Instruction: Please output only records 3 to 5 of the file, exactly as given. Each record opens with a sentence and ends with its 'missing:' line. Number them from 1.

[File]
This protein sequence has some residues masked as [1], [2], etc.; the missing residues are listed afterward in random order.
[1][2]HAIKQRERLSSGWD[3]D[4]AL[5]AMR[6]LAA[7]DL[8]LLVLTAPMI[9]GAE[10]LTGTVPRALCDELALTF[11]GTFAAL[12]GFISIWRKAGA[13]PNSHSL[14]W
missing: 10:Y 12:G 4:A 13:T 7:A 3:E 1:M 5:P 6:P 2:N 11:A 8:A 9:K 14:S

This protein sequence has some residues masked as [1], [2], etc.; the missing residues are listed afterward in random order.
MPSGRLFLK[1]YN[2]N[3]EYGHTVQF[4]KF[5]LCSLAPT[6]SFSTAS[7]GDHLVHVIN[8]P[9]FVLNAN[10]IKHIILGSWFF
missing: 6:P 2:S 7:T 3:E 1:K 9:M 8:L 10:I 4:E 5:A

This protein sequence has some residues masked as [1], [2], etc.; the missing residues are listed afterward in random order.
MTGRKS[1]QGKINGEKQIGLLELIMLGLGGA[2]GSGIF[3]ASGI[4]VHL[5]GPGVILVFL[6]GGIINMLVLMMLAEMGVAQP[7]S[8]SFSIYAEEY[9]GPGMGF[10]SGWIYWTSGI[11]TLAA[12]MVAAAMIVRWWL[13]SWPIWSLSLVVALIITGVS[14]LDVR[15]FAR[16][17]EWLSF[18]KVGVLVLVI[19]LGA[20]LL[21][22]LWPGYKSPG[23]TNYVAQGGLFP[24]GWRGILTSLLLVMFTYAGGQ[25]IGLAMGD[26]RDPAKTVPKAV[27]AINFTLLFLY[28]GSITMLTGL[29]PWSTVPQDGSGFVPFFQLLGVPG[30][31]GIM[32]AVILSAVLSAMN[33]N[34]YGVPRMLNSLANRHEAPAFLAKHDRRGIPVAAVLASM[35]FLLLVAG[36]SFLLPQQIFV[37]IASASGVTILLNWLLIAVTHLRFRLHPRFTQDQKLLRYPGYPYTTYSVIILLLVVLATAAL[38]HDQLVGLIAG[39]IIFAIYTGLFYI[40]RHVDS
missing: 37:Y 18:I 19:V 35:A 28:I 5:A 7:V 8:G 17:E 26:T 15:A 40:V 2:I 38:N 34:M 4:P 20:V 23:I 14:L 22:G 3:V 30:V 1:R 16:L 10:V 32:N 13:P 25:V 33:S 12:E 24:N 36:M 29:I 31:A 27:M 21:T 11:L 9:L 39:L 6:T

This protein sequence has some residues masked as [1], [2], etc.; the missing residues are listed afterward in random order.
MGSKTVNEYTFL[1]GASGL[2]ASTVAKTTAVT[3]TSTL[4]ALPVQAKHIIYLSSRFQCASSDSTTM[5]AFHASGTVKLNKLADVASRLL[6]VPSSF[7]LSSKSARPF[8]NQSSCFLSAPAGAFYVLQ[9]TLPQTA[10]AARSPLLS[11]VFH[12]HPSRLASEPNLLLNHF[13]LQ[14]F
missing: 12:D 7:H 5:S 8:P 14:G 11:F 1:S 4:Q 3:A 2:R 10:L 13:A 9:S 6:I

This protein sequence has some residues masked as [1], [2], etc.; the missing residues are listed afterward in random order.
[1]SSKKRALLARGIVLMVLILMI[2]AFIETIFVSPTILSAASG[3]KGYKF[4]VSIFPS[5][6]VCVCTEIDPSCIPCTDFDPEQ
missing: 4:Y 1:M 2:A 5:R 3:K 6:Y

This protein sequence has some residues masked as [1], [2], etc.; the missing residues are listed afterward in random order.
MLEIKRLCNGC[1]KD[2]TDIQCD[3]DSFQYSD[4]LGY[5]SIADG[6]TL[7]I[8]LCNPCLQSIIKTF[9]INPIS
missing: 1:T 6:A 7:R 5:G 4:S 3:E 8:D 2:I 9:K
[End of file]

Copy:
This protein sequence has some residues masked as [1], [2], etc.; the missing residues are listed afterward in random order.
MTGRKS[1]QGKINGEKQIGLLELIMLGLGGA[2]GSGIF[3]ASGI[4]VHL[5]GPGVILVFL[6]GGIINMLVLMMLAEMGVAQP[7]S[8]SFSIYAEEY[9]GPGMGF[10]SGWIYWTSGI[11]TLAA[12]MVAAAMIVRWWL[13]SWPIWSLSLVVALIITGVS[14]LDVR[15]FAR[16][17]EWLSF[18]KVGVLVLVI[19]LGA[20]LL[21][22]LWPGYKSPG[23]TNYVAQGGLFP[24]GWRGILTSLLLVMFTYAGGQ[25]IGLAMGD[26]RDPAKTVPKAV[27]AINFTLLFLY[28]GSITMLTGL[29]PWSTVPQDGSGFVPFFQLLGVPG[30][31]GIM[32]AVILSAVLSAMN[33]N[34]YGVPRMLNSLANRHEAPAFLAKHDRRGIPVAAVLASM[35]FLLLVAG[36]SFLLPQQIFV[37]IASASGVTILLNWLLIAVTHLRFRLHPRFTQDQKLLRYPGYPYTTYSVIILLLVVLATAAL[38]HDQLVGLIAG[39]IIFAIYTGLFYI[40]RHVDS
missing: 37:Y 18:I 19:V 35:A 28:I 5:A 7:V 8:G 17:E 26:T 15:A 40:V 2:I 38:N 34:M 4:P 20:V 23:I 14:L 22:G 3:V 30:V 1:R 16:L 10:V 32:N 13:P 25:V 33:S 12:E 24:N 36:M 29:I 31:A 27:M 21:T 11:L 9:L 39:L 6:T

This protein sequence has some residues masked as [1], [2], etc.; the missing residues are listed afterward in random order.
MGSKTVNEYTFL[1]GASGL[2]ASTVAKTTAVT[3]TSTL[4]ALPVQAKHIIYLSSRFQCASSDSTTM[5]AFHASGTVKLNKLADVASRLL[6]VPSSF[7]LSSKSARPF[8]NQSSCFLSAPAGAFYVLQ[9]TLPQTA[10]AARSPLLS[11]VFH[12]HPSRLASEPNLLLNHF[13]LQ[14]F
missing: 12:D 7:H 5:S 8:P 14:G 11:F 1:S 4:Q 3:A 2:R 10:L 13:A 9:S 6:I

This protein sequence has some residues masked as [1], [2], etc.; the missing residues are listed afterward in random order.
[1]SSKKRALLARGIVLMVLILMI[2]AFIETIFVSPTILSAASG[3]KGYKF[4]VSIFPS[5][6]VCVCTEIDPSCIPCTDFDPEQ
missing: 4:Y 1:M 2:A 5:R 3:K 6:Y